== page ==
“Ladybird” is One of the Year’s Best Films

By | November 21, 2017

Greta Gerwig pulls off a stunning achievement with “Ladybird,” which at first looks like a strong coming-of-age story, but might actually be the first epic about millennial life…[Richard Linklater’s “Boyhood” might actually have this title, but Ellar Coltrane is only 23 years old and may actually be too young to be considered a millennial.]

What Works: Every detail works here, from the music choices to the richly nuanced mother/daughter relationship to “Ladybird”‘s romantic woes. [I hate to admit this, but her senior prom is like a gender-flipped version of my own experience.] Although the setting is distinctly Sacramento, this could just as easily have been Kansas or Long Island or, yes, Alabama. Laurie Metcalf (who in a just world would’ve easily won an Emmy for HBO’s “Getting On”) is a shoe-in for a Best Supporting Actress nomination as a money strapped, tough-love but still loving mother under too much economic stress to coddle and/or empathize with her daughter. [Ferocious debates may ensue as to whether she’s right or wrong to be so negative about her daughter’s future prospects.] And the always-excellent Saoirse Ronan is just as good, here adopting an impressive American accent, and (eventually) experiencing a New York journey that’s the polar opposite of the one her character in “Brooklyn” did.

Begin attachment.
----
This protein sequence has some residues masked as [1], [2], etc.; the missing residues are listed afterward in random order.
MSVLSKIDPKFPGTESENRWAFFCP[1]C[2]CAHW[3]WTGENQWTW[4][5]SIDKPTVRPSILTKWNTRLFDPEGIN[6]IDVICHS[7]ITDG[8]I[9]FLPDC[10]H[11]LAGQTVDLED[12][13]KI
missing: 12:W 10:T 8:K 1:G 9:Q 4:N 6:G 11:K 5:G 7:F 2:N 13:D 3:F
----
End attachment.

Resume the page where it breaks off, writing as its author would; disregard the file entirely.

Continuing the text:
What Doesn’t: [Crickets]

What I Would’ve Done Differently: It’s not really explained why Ladybird has a Mexican brother, and his character (along with his girlfriend) could’ve been easily removed if the film were too long, but at a scant 95 minutes, it really isn’t. In fact, this might be the rare film that could’ve benefitted from being longer, as you might find yourself wanting to spend just a few more minutes with these characters and finding out what happens to some of Ladybird’s friends or love interests.

One thought on ““Ladybird” is One of the Year’s Best Films

  1. Betty

    Good review. You should be doing this review bit for some of these talk shows. Some of the people reviewing don’t know what is what with movies.

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